Infectious causes of gastrointestinal disease in the cat are important for two reasons. The first is clearly the impact on
the health of the cat itself. However, it must be noted that while unusual, our feline companions can be sources of zoonotic
disease as well. This is especially important for those households with immunocompromised people or young children. An excellent
resource with members of their household who are immunocompromised is the Centers for Disease Control website. A brochure
available for downloading there is located at http://www.cdc.gov/hiv/pubs/brochure/oi_pets.html.
Table 1: Clinical signs most commonly associated with small (SI diarrhea) or large intestine (LI diarrhea) diarrhea.
Zoonotic organisms associated with the gastrointestinal tract of the cat include Toxoplasma gondii, Giardia spp., Ancylostoma spp. (hookworm), Campylobacter spp., Cryptosporidium spp., Salmonella spp. and Toxacara cati (roundworm). In two studies regarding zoonotic gastrointestinal agents, prevalence ranged from 0.6% to 32.7% in feces from
cats with no clinical signs. The prevalence of any infectious zoonotic agent was 13.1% in adult cats and 40.7% in cats under
a year of age. Clearly, addressing the zoonotic potential of feline feces justifies the use of strategic deworming in any
cat, but especially in those households with young children or immunocompromised people. Kittens and their queens should be
dewormed at three, five, seven, and nine weeks of age. Finally, a convenient deworming regimen for adult cats is simply monthly
administration of heartworm preventatives. Two of the most significant and common gastrointestinal zoonotic agents in cats,
hookworms and roundworms, are readily controlled with both selamectin and milbemycin. Selamectin has the additional advantage
of controlling fleas, and important vector for Bartonella transmission as well as a risk factor for Rickettsia felis and Haemoplasmas. A broad spectrum dewormer, Drontal, is labeled for hookworms, roundworms, and cestodes. While not label
approved, clinical application of the drug for flukes has been reported as well.
Table 2: Bacterial causes of diarrhea in the cat. It should be noted that mixed bowel diarrhea can be present in most cases
that are commonly associated with small intestinal diarrhea only.
Addressing the cat with diarrhea, infectious causes include the above listed zoonotic agents in addition to heartworm disease
(another reason to consider preventative), Tritrichomonas, Cystoisospora, Taenia, and viral causes such as panleukopenia, coronoavirus, FIV, and FeLV, as well as Entamoeba, Histoplasma, and Clostridium. While some of these are associated with both large and small bowel diarrhea (FIV, FeLV, coronavirus), identifying the type
of diarrhea present may help guide the practitioner in choosing diagnostic assays. A table reviewing clinical signs associated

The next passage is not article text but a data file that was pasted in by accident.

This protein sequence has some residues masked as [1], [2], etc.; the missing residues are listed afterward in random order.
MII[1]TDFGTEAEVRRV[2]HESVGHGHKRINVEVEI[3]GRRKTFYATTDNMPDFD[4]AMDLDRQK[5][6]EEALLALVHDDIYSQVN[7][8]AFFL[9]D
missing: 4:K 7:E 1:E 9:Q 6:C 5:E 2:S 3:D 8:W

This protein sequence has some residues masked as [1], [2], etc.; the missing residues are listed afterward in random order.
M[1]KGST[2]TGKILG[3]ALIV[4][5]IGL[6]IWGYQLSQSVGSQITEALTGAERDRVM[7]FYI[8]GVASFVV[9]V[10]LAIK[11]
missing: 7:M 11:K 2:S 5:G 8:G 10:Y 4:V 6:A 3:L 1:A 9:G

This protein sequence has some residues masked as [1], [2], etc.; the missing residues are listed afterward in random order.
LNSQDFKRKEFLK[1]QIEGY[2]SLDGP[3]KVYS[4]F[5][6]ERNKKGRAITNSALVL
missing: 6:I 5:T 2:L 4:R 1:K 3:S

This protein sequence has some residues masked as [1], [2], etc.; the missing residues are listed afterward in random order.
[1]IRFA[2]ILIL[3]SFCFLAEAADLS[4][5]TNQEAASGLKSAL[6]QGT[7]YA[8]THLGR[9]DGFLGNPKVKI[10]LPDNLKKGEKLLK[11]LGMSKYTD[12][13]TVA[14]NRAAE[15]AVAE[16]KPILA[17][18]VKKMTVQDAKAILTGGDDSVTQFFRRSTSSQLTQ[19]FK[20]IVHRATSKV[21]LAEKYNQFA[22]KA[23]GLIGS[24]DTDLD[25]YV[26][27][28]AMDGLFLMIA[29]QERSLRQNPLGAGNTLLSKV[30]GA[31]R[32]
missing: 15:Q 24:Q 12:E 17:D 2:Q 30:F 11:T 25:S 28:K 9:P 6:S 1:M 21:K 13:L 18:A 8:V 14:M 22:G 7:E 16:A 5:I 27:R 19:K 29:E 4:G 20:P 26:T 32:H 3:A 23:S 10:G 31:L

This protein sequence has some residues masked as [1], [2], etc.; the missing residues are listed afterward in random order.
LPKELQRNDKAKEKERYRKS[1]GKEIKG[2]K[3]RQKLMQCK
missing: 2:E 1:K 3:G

with both types is listed below.
Table 3: Nematodes associated with diarrhea in the cat.
Obviously, a significant amount of time, effort, and financial resources can be devoted to the detection of all the above
organisms. However, a stepwise approach to the workup will pursue the most commonly detected organisms as well as provide
an approach starting with the least invasive and less expensive assays. After the minimum database, all ill cats should have
a thorough physical exam and if not recently known, FeLV and FIV status checked via in house immunochromatographic assays.
Additionally, regardless of anatomic localization, at least a single, if not multiple, fecal centrifugation flotation should
be performed. Zinc sulfate centrifugation provides a 70% positive predictive value for detection of Giardia, allows detection
of eggs, cysts, and oocysts and can be performed in house and rapidly. In contrast, a simple flotation technique, without
centrifugation, decreases detection of Giardia to 50%. In both small and large bowel diarrhea, a fecal wet mount is a simple,
inexpensive assay and provides for the detection of trophozoites in fresh feces. To complete the first wave of diagnostics,
if small bowel signs are present, screening for cryptosporidium via acid fast thin smear of feces should be performed. If
signs of large bowel diarrhea predominate, rectal cytology for presence of white cells and fungal organisms should be examined,
as well as specific testing for Tritrichomonas foetus. If all diagnostics are negative, trial treatment with fenbendazole
(50 mg/kg PO q 24 hrs x 5 days) is warranted as organisms are only intermittently shed.
Table 4: Protozoal causes of diarrhea in the cat.
If response to therapy fails and first wave diagnostics are within normal limits, more expensive and targeted diagnostics
are recommended. Fecal culture and targeted assays for cryptosporidium (IFA, Meridian Laboratories) are warranted. If large
bowel signs predominate and in an appropriate geographic area or appropriate travel history, rectal scraping evaluating for
the presence of histoplasma organisms can be considered.